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Volume 20 No. 45
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Plugged In: Glenn Ware

Glenn Ware founded PwC’s Global Intelligence Operations Center in 2008 to help corporations deal with external threats to their business. In 2013, Ware started a sports intelligence group after being hired by an NFL team and an NBA team to assess situations involving allegations of domestic violence. The sports intelligence group now works for dozens of NFL, NBA, NHL and MLB teams, helping them assess threats, as well as draft picks, free agents and other talent based on an analysis of the social media commentary surrounding players.

Imagine someone sees someone at a party doing something violent against a woman. Someone takes a photo of it. It goes viral on social media and two days later, it’s in the papers. Right? That plays out every single day. Now imagine if you had two days advanced notice. You could take intervening action to get your handle on it.

Players’ ecosystem: The teams do a background check on the players, that’s not our business. We are looking at the larger ecosystem around a team or a player or an event that could pose a risk to a player’s team or event.

Courtesy of: PWC
Bad influences: If we all thought about it for five seconds, we all have childhood friends or neighbors or relatives that have done something wrong, right? Those outliers can be identified and can be seen. But if your ecosystem are all bad people, your environment that you live in, that you run with, that you hang with are all bad, that is an indicator to the team. When they are having their interviews with the player at the combine and other events, they can ask them about this.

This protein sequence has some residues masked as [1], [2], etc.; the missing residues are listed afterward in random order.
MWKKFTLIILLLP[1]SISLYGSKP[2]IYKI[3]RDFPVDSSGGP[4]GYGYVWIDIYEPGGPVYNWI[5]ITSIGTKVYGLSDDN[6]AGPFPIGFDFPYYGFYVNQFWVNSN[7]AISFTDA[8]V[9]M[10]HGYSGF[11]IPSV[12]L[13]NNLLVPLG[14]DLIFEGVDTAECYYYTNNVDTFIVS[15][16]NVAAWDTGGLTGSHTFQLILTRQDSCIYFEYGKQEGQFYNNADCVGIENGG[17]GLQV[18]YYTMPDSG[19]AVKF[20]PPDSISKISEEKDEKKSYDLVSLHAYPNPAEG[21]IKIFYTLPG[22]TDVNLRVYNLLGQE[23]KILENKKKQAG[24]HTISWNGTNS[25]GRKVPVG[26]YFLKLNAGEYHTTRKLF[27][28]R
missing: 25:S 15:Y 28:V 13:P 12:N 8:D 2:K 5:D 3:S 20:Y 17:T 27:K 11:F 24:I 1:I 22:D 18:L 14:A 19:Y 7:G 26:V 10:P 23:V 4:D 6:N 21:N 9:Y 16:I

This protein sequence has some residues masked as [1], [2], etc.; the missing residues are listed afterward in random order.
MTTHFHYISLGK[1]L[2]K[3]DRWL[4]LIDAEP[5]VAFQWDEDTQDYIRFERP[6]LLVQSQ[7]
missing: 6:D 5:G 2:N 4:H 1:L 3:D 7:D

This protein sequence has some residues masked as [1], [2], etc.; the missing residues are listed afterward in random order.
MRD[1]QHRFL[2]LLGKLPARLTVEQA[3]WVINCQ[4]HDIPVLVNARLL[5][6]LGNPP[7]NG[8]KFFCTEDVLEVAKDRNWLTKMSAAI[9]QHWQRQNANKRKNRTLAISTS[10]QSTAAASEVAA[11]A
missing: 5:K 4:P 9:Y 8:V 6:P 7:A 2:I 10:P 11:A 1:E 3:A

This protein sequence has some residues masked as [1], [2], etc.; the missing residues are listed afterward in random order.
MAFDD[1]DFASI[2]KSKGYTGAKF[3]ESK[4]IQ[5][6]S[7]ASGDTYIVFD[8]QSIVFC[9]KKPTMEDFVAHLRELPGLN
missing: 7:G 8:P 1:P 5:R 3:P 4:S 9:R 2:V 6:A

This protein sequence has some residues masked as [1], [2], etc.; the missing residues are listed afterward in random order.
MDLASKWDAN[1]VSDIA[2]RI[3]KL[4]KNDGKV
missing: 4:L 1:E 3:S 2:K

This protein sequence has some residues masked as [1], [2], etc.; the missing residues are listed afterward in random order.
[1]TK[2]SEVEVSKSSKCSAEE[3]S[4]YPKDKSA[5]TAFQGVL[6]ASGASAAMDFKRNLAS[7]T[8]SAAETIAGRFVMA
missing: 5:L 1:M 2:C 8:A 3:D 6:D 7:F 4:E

How it works: We have technology that collects social media and straight source information feeds. You may not be active on social media at all and we are not looking at your tweets or your information, we are not looking at any of that. But the people around you, your friends — you may not know this, but they are commenting on you all the time.

Talk of the town: If there is a group of say 200 elite athletes that are coming out of the 4,000 universities in the country that are being considered for this draft, each one of these are mini celebrities on their college campuses. Wherever they go around campus, people are commenting on them.

Good and bad: So you aggregate the totality of all of that, and the platform has very sophisticated algorithms that can qualitatively measure the content of those communications and they can say, “There’s a persistent theme about this player being seen at parties constantly.” Or it can say, “This player is constantly being seen as a community leader.” So it ranges from the, let’s call it, negative sentiment to the positive sentiment.

No recommendation: The platform aggregates data on volume and quantity on bad things, volume and quantity on good things. So we don’t say, “This is a really good player.” We say, “There’s this much negative sentiment. This much positive sentiment. And these are the themes in the positive and negative areas.” The team then uses it to factor into their equation on how that might affect their performance.

Game changer: What we do know is I have seen teams adjust their draft picks or not draft people or develop strategies to draft them, but they know there are negative issues that they have to deal with. I absolutely know that is happening.

                                                                                                                            — Liz Mullen